PHOENIX (AP) — Phoenix sizzled through its 31st consecutive day of at least 110 degrees Fahrenheit (43.3 Celsius) and other parts of the country grappled Sunday with record temperatures after a week that saw significant portions of the U.S. population subject to extreme heat.
The National Weather Service said Phoenix was expected to climb to 112 F (44.4 Celsius) before the day was through.
July has been so steamy thus far that scientists calculate it will be the hottest month ever recorded and likely the warmest human civilization has seen. The World Meteorological Organization and the European Union’s Copernicus Climate Change Service on Thursday proclaimed July beyond record-smashing.
The historic heat began blasting the lower Southwest U.S. in late June, stretching from Texas across New Mexico and Arizona and into California’s desert.
On Sunday, a massive wildfire burning out of control in California’s Mojave National Preserve spread rapidly amid erratic winds, while firefighters reported progress against another major blaze to the south that prompted evacuations.
The York Fire that erupted Friday near the remote Caruthers Canyon area of the preserve sent up a huge plume of smoke visible nearly 100 miles (160 kilometers) away across the state line in Nevada.
Flames 20 feet (6 meters) high in some spots have charred more than 110 square miles (284 square kilometers) of desert scrub, juniper and Joshua tree woodland, according to a Sunday update.
“The dry fuel acts as a ready ignition source, and when paired with those weather conditions it resulted in long-distance fire run and high flames, leading to extreme fire behavior,” authorities said. No structures were threatened, but there was also no containment.
To the southwest, the Bonny Fire was holding steady at about 3.4 square miles (8.8 square kilometers) in rugged hills of Riverside County. More than 1,300 people were ordered to evacuate their homes Saturday near the remote community of Aguanga, California.
Triple-digit heat was expected in parts of the central San Joaquin Valley through Monday, according to the National Weather Service.
And in Burbank, California, about 10 miles (16 kilometers) north of Los Angeles, the summer heat may have been responsible for some unusual behavior in the animal kingdom: Police in the city responded to a report of a bear sighting in a residential neighborhood and found the animal sitting in a Jacuzzi behind one of the homes.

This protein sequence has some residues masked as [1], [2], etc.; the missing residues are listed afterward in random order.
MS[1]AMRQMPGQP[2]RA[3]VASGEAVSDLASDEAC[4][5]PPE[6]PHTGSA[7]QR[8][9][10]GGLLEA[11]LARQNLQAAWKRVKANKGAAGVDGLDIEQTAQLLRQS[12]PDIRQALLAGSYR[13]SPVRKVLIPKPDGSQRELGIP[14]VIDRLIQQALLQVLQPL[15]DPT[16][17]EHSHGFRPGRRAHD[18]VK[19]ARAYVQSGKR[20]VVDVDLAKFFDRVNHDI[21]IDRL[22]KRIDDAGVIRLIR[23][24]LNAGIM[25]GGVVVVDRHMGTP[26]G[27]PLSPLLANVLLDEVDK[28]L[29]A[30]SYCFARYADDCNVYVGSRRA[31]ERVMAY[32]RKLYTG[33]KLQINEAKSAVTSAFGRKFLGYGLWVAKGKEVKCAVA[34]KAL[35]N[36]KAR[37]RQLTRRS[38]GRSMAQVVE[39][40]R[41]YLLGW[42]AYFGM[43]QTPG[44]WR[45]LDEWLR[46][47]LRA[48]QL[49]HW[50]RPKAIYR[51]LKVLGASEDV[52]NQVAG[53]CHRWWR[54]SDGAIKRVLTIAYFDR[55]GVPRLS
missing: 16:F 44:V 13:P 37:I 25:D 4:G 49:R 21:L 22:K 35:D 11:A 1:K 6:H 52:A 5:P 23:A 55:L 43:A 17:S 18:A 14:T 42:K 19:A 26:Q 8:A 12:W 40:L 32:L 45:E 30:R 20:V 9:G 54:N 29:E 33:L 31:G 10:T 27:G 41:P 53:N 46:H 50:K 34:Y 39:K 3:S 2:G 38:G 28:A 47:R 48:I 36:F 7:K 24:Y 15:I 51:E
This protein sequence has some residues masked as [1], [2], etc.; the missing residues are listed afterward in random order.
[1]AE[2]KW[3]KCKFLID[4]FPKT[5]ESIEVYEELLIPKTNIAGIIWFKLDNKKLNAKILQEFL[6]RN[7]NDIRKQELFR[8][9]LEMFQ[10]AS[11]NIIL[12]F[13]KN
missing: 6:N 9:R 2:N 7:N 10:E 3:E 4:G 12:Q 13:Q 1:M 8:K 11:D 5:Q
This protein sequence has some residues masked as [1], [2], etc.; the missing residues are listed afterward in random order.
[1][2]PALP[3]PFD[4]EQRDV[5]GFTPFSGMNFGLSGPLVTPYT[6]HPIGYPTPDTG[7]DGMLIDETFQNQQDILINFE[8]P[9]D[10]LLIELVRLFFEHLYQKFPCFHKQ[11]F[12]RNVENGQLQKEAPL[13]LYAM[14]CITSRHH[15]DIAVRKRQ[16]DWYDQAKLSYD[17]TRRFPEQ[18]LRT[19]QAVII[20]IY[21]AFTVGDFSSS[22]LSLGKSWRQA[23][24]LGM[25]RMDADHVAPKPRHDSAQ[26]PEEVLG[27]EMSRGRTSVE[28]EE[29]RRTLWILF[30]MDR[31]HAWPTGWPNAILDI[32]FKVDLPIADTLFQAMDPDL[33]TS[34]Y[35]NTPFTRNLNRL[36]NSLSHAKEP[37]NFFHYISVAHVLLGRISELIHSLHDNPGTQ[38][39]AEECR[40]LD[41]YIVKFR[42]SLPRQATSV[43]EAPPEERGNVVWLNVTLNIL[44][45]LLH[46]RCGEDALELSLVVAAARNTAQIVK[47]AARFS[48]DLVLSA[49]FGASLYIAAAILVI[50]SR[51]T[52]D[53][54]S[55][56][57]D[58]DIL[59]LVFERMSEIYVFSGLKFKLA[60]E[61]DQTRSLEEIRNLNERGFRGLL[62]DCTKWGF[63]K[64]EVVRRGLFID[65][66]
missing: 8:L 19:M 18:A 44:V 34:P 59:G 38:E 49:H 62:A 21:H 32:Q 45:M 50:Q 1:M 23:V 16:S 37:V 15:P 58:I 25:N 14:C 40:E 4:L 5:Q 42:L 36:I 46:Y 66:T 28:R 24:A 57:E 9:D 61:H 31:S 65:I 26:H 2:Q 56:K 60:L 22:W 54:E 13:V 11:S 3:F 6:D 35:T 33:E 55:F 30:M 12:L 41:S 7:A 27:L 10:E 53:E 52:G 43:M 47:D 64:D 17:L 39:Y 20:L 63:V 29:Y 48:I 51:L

As climate change brings hotter and longer heat waves, record temperatures across the U.S. have killed dozens of people, and the poorest Americans suffer the most. Air conditioning, once a luxury, is now a matter of survival.
Last year, all 86 heat-related deaths indoors were in uncooled environments.
“To explain it fairly simply: Heat kills,” said Kristie Ebi, a University of Washington professor who researches heat and health. “Once the heat wave starts, mortality starts in about 24 hours.”
It’s the poorest and people of color, from Kansas City to Detroit to New York City and beyond, who are far more likely to face grueling heat without air conditioning, according to a Boston University analysis of 115 U.S. metro areas.
Back in Phoenix, slight relief may be on the way as expected seasonal thunderstorms could drop temperatures Monday and Tuesday.
“It should be around 108 degrees, so we break that 110 streak,” meteorologist Tom Frieders said. “Increasing cloud cover will put temperatures in a downward trend.”
The relief could be short-lived, however. Highs are expected to creep back to 110 F (43.3 C) Wednesday with temperatures reaching 115 F (46.1 C) by the end of the week.
Phoenix has also sweated through a record 16 consecutive nights when the lows temperature didn’t dip below 90 F (32.2 C), making it hard for people to cool off after sunset.
Meanwhile, Las Vegas continues to flirt with its hottest July ever. The city is closing in on its 2010 record for the average of the high and low each day for July, which stands at 96.2 F (35.5 C).
The extreme heat is also hitting the eastern U.S, as soaring temperatures moved from the Midwest into the Northeast and Mid-Atlantic, where some places recorded their warmest days so far this year.